Abstract: The incommensurable strangeness of the origin forces us to create commensurables to dress this ultimate shamelessness.
What separates the true from the imaginary?
The ability to “listen to oneself think” tends to make us project thought out of reality. There is a ‘material’ world and another ‘virtual’ one, which each of us invents for ourselves. In fact both are virtual, we now know. Produced by our neural networks. What separates them is the origin of the data. The material world arises from sensory data, while the virtual comes from existing mental representations, awakened by context or sometimes spontaneously —the brain has excitatory nuclei that discharge randomly. These representations reassemble into predictive or entirely imaginary worlds.
Our consciousness, the integrating space of mental functions, “knows” that its thoughts concern either the material or the virtual according to the participation of the sensory areas in the vast neural synchronization that forms them. This self-observation requires the good physical condition of the brain and permanent confirmation by the following data. The mental organization maintains with the continual re-entries that validate it. Place a brain in an alternate reality and after a few wanderings it will recreate a very different mental universe. In today’s increasingly virtual society, attention should be increasing to the source of data. But the opposite has happened and many of our peers have sunk into personal myths.
The mind excludes itself from its reality
In everyone, however, the tendency of thoughts to emerge spontaneously and escape into imaginary spaces creates a mental dualism: there is a “real” world and its shadows. What do these shadows hide? What is not directly observable: unknown to the real world, other hypothetical worlds, ideals, higher entities. Every brain has the impression of accessing things that are beyond itself, but with which it has a privileged relationship. If it is convinced that the material world is the only “true” on the physical plane, it easily persuades itself that the shadows to which it is connected exist independently, that they are not only a mental production. Even to the most rational minds, ideals seem to exist outside of physical reality, since they direct it.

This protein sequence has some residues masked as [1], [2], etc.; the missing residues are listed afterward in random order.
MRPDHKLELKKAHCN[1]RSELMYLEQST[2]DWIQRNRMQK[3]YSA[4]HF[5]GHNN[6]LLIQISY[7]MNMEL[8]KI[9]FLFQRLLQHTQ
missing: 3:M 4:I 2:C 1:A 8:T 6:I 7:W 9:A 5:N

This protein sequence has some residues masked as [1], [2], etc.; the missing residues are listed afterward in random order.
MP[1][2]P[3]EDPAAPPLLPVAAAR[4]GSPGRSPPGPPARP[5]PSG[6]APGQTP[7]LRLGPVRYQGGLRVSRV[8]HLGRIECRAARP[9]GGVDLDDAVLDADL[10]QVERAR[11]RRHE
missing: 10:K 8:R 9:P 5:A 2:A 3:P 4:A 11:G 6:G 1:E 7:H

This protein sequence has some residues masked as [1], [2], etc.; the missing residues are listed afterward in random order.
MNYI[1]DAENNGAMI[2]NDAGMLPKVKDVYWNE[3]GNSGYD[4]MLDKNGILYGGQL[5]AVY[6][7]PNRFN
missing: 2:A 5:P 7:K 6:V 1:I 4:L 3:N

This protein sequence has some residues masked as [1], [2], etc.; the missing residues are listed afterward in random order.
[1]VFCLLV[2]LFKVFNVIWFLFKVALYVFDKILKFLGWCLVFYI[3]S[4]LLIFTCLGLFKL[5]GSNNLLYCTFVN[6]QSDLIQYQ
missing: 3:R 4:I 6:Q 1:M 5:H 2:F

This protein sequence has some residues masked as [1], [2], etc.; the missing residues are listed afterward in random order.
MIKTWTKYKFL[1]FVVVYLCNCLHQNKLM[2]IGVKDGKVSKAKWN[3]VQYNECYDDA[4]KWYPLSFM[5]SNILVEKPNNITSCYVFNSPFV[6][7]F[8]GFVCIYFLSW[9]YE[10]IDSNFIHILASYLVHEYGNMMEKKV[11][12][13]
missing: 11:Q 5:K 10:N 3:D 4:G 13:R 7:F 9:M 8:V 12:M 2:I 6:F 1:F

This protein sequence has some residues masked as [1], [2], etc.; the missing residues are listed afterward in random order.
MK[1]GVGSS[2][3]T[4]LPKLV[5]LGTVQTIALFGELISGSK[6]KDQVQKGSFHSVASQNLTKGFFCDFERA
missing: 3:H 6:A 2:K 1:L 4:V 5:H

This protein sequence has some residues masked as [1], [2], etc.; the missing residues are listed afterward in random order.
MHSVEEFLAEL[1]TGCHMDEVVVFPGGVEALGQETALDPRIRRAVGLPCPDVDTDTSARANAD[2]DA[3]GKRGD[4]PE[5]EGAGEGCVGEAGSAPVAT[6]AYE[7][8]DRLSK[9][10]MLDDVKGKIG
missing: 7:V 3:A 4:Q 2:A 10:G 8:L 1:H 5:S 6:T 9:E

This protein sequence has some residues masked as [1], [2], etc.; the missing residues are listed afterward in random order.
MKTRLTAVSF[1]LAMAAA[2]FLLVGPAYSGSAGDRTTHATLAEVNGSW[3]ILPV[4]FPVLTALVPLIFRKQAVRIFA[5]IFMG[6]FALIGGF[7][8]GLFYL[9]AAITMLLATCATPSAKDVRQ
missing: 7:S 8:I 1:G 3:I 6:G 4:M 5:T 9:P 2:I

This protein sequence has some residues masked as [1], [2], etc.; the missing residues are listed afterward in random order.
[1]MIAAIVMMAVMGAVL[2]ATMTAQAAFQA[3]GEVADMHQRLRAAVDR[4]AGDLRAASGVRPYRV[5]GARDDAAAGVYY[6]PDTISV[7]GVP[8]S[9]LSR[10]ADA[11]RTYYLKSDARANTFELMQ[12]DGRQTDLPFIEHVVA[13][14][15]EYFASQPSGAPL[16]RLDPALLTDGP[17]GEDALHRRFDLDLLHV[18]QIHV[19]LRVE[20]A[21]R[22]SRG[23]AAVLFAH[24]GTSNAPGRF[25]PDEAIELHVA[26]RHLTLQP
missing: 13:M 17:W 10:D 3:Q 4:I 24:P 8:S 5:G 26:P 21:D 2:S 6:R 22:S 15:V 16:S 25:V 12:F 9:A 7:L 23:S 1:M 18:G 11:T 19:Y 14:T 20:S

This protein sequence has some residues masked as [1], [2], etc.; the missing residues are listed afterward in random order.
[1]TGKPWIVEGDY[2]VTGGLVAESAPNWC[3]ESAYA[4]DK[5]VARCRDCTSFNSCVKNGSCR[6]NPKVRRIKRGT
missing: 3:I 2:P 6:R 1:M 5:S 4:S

But this spontaneous dualism of the mind is based on a reduction of reality to this materiality that we perceive, and by extension to its microscopic constitution. Even a physicist who extends her reality to purely mathematical micromechanisms tends to exclude her mind, which manufactures it. To achieve this, she must access mathematical ideals and therefore something external to this physical reality, even when it becomes virtual. She separates two virtual varieties, that of ideals and that of their productions. Two virtual varieties? Isn’t it always this intrinsic tendency of our brain to separate its representations into ‘true’ and ‘imaginary’?
If, on the contrary, I choose not to reduce reality to what I can grasp or imagine, it is reality that surrounds me, with its matter, its ideals, its unknowns. I am within it, entirely its production. When I split it, I just split different images of it. In this perspective I am inside reality, even when I think of another of its possible versions.
Endowed with this humility, it is no longer possible for me to situate my mind as external to reality, capable of observing its origin, its ultimate principles if there are any. ‘Concept’, ‘origin’, ‘principle’, are still inside. What could I use to go outside? I am a prisoner of my brain —or “I” is the prison— but it is impossible to see the bars. Which makes it a pretty nice place. Especially since by telling me all this I have the impression of knocking down some of these bars that I did not see…
Prisoner of frames too
So what can we know about this origin? Our thinking uses frames. These frames were built by the origin. At best they give us indications about it. But a production cannot completely inform what produced it. It is even our concepts and languages that are part of these productions. How could they go back to the origin? The great coherence of mathematics should not deceive us: it reflects a form of reality in itself but is not the origin. It allows you to become a tenant of reality and at the same time demonstrates that we are not the owner. We discover its instructions for use.
There is more strangeness in the quantum world than in gods and demons, very human after all. Today the fantastic, the magical, the religious, reassure us, in the face of the inconceivable abnormality of the origin.